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A pitfall in shallow shear-wave refraction surveying

Journal of Applied Geophysics

By:
, , , , and
DOI: 10.1016/S0926-9851(02)00197-0

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Abstract

The shallow shear-wave refraction method works successfully in an area with a series of horizontal layers. However, complex near-surface geology may not fit into the assumption of a series of horizontal layers. That a plane SH-wave undergoes wave-type conversion along an interface in an area of nonhorizontal layers is theoretically inevitable. One real example shows that the shallow shear-wave refraction method provides velocities of a converted wave rather than an SH- wave. Moreover, it is impossible to identify the converted wave by refraction data itself. As most geophysical engineering firms have limited resources, an additional P-wave refraction survey is necessary to verify if velocities calculated from a shear-wave refraction survey are velocities of converted waves. The alternative at this time may be the surface wave method, which can provide reliable S-wave velocities, even in an area of velocity inversion (a higher velocity layer underlain by a lower velocity layer). ?? 2002 Elsevier Science B.V. All rights reserved.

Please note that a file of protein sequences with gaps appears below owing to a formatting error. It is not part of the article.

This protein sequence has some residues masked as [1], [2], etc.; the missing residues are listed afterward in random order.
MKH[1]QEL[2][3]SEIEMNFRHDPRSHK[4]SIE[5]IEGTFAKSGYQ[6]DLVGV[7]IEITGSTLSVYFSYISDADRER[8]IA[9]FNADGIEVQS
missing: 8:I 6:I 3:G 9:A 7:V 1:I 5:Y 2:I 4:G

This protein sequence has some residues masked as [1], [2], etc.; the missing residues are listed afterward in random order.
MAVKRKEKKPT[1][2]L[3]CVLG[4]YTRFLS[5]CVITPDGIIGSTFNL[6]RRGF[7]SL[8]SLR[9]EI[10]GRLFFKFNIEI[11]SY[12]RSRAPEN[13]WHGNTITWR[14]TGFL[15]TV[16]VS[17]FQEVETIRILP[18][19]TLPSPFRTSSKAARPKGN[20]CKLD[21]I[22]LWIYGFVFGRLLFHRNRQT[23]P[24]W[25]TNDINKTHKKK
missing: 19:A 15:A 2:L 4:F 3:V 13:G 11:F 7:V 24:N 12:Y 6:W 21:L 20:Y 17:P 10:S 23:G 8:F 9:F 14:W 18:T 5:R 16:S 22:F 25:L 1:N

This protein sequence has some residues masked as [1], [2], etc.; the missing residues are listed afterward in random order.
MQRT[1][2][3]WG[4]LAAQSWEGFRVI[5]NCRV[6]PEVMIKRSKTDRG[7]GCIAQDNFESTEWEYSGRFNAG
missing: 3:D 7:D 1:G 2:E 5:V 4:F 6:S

Additional Publication Details

Publication type:
Article
Publication Subtype:
Journal Article
Title:
A pitfall in shallow shear-wave refraction surveying
Series title:
Journal of Applied Geophysics
DOI:
10.1016/S0926-9851(02)00197-0
Volume
51
Issue:
1
Year Published:
2002
Language:
English
Larger Work Type:
Article
Larger Work Subtype:
Journal Article
Larger Work Title:
Journal of Applied Geophysics
First page:
1
Last page:
9